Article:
The US Army Research Laboratory (ARL), along with the Army science and technology community, is pursuing technology for the Army’s Operational Energy Strategy, which is aiming for net-zero energy use.
There are a number of technology areas enabling operational energy, such as energy storage, alternative energy sources, high-density power converters and micro grids that the lab is pursuing.
In the past, ARL electrochemists discovered a way to increase the duration of high-energy batteries with an electrolyte additive. Now, other teams are thinking about high-efficiency, miniature power supplies that could give small, unmanned systems bursts of power on-demand.
The concept of Smart Battlefield Energy on-Demand, or SmartBED would permit soldiers to link up to the power they need. It will ultimately bring complex pieces together – generator, solar systems and energy storage – in a flexible, resilient way into an energy network. The essence of SmartBED is being able to get energy seamlessly when and where it is needed, but yet not wasting it.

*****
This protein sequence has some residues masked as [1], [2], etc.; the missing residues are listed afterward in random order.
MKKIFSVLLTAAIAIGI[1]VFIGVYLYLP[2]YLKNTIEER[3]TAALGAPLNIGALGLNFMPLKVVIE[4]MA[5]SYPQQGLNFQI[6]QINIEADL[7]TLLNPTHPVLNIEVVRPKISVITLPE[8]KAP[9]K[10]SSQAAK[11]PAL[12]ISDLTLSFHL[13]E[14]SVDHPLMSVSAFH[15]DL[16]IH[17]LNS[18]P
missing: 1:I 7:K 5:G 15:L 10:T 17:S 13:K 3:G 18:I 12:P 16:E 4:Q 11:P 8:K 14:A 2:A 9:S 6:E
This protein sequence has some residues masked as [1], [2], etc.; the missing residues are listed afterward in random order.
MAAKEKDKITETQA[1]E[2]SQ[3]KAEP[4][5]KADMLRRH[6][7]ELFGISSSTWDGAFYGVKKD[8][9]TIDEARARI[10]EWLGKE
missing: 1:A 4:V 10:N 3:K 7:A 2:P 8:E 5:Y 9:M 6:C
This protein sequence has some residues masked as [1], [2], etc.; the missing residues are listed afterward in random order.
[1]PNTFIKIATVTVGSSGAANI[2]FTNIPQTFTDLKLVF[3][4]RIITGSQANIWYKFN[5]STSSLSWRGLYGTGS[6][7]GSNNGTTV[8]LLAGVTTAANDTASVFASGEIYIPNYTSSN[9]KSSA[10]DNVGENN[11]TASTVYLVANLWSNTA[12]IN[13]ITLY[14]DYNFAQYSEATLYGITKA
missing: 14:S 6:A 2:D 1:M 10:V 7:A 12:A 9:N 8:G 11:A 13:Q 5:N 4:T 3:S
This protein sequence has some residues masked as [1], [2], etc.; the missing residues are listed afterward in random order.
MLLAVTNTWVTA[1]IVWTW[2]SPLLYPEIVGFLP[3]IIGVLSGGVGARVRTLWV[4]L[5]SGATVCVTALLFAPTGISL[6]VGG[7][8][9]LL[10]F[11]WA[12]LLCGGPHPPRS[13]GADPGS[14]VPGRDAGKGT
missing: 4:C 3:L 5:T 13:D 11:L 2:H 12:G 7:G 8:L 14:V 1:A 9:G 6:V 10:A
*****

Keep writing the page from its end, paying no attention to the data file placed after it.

Department of Defense operational energy is an emerging area being shaped. It is what is required to train, move, and sustain forces, weapons, and equipment for military operations. It accounted for 75 percent of all energy used by DOD in 2009, according to the DOD.
However, the Army acknowledges energy and power challenges to its operational energy concept and strategy, beyond technological improvement – there are cultural, policy and procedural concerns that leaders are addressing.
In March, the Army said it was testing a new design of energy saving tents that offer energy and resource reductions of 35 to 75 percent over traditional canvas set-ups.